I'm struggling to fully understand MVC pattern, I found a lot of information on the web but they are really confusing because it seems there are various ways to do it.

What I understood is that the user interact with the view which will call a method of the controller which will modify the model. The model notifies the view that its state is changed, and the view in turn asks the model for the new state (this can be obtained with an observer pattern).

I need an example to understand all of that, because i'm very confused. In this example I have a view which will display all users (a photo, a name, a surname, an email) with a given name. The view is something like this:

enter image description here

Imagine the view will show a list of user retrieved from a database, how would you use MVC pattern to achieve this behaviour? More important which is the model and how can notify the view that the user searched for another name (and therefore the user list to show is changed)?

Thank you all.


First off, in a modern desktop application, there are better patterns than MVC for separating the user interface from the application logic. For example the MVVM pattern. The problem is that the MVC pattern expects a strict separation between the View (what is presented to the user) and the Controller (input from the user into the application), but most GUI frameworks don't support that strict separation.

In the MVC pattern, the Model part is everything of the application that does not directly deal with user-interaction. In the original formulation of the MVC pattern, which you seem to refer to in your question, the View part is the code that draws the dialog on the screen and the Controller part is the part that handles keypresses and mouse clicks.

The View has read-only access to the Model part, so it can retrieve the information it needs from the Model. In your example, the Controller would receive the name entered in the search field and the press on the "Search" button. The Controller would then tell the View to update the displayed list of users to include only the users with the provided name (or starting with that name if it is a prefix search).

To expand the example with notifications from the Model, suppose that somehow a user gets added to the database (or removed, or has their name changed, etc.). The Model would send a notification to the observers that something has changed in the list of users. As the View gets that notification, it retrieves the list of users again according to the current filter criteria and updates what gets shown.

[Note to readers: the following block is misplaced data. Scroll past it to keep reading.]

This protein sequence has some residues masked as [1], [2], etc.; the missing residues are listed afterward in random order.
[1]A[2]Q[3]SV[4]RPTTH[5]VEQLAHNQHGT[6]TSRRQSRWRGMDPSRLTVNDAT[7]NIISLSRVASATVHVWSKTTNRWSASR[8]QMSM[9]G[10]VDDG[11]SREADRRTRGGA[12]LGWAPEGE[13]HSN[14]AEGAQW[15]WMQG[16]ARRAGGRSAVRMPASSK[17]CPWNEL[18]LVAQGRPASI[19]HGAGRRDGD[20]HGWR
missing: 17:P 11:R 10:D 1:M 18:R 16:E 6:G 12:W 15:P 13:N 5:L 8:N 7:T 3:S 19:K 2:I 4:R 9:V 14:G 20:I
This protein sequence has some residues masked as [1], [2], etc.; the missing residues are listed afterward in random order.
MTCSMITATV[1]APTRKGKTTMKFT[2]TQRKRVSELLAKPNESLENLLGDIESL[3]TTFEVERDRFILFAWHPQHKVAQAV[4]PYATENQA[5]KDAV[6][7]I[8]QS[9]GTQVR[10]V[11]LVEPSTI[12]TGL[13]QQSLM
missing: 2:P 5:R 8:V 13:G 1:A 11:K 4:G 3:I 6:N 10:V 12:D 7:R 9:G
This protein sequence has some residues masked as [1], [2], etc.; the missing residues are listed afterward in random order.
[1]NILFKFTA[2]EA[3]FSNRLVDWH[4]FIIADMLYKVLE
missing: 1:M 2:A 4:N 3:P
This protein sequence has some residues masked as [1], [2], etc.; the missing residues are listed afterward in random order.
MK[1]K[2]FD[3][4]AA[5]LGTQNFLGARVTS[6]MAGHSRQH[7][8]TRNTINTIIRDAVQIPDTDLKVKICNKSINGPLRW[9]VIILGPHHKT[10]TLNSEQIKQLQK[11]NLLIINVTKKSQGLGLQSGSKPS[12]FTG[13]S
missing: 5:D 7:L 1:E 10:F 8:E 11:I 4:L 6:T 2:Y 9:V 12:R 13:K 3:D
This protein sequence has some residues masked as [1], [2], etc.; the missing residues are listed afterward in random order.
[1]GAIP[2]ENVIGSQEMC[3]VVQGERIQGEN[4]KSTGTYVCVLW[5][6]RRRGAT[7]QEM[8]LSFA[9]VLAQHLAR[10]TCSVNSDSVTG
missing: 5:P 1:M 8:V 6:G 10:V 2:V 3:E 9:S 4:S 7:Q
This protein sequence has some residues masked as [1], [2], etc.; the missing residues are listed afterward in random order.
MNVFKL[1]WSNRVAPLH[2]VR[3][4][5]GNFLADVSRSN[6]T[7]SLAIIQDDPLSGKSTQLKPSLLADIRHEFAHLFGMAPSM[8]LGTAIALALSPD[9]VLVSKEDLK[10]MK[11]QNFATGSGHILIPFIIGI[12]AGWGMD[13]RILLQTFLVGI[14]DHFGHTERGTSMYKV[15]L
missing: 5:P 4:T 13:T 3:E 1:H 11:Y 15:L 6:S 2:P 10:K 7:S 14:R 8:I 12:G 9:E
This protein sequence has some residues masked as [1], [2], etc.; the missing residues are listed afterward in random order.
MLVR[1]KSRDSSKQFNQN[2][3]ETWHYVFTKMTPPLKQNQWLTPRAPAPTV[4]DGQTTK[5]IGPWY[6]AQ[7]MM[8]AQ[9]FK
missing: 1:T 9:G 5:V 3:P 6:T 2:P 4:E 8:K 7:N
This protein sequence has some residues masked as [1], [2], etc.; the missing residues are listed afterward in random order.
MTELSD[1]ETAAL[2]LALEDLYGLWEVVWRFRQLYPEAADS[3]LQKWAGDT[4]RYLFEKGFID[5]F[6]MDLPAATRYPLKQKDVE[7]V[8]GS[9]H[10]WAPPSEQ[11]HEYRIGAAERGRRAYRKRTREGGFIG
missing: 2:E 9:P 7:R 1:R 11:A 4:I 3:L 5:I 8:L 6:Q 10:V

In the MVVM (Model-View-ViewModel) pattern, which is related to the MVC pattern, the Model is again everything that doesn't deal with user interaction. Here, the View does all the user interaction, both display of content and receiving keypresses/mouse actions. This can be covered for a very large part by the Window and Widget objects (and subclasses) of a typical GUI toolkit. The ViewModel is in part a glue layer between the Model and View parts, transforming data as needed, and in part a model of view-specific data items, like the current selection in a list.

In the MVVM pattern, the interaction in your example would be that the View informs the ViewModel that the filter criteria for the user list have changed and what name to filter on now. The ViewModel then retrieves the list of users from the Model and applies the filter (or possibly, asks the Model to provide a filtered list). Then the ViewModel tells the View that the list of users to show has changed and the View retrieves the filtered list to show it.

If the Model changes externally, the ViewModel can be notified of that change via the Observer pattern and the ViewModel can retrieve the new (filtered) list and inform the View to update what gets show.

  • This is making me reasoning. Would you use MVVM pattern instead of MVC pattern as a solution to my problem? What about MVP pattern? – Diablo3000 Feb 25 '20 at 16:02
  • @Diablo3000, I am less familiar with the MVP pattern, but I would indeed recommend either of those for modern desktop applications over the MVC pattern. Also consider which pattern matches best with the GUI toolkit you are using. – Bart van Ingen Schenau Feb 25 '20 at 17:46

I'll try to make it as simplistic as possible.


The starting point, in this pattern, is the Controller. The Controller gets triggered by an HTTP request (as an example) and it deals with the data model. The only portion of the Controller that is aware of anything related to the views, is which View to show. The knowledge of what the View does is completely absent from the controller.


This pattern is used when there is an abstraction existing for the View, such as Controls in WinForms/WPF. The user interaction begins in the View, and the Presenter, which is a glue between the UI and the Data is aware of the specific functionality of the View. For example, the presenter has IView property, which is a contract that is implemented by the Control's functions. This way you can mock the IView interface and write unit tests for the presenter.


This is used when there is a possibility of data binding between a View and a Datastore. For example, if you are using a grid that binds directly to a database source, you don't have to have an intermediate step to invoke actions based on whatever occurred in the view. Instead the control is bound directly to a data model. An example would be a data grid control that retrieves rows automatically as you scroll down.

You might also do the data binding manually by exposing data manipulating functionality in your ViewModel to the View.

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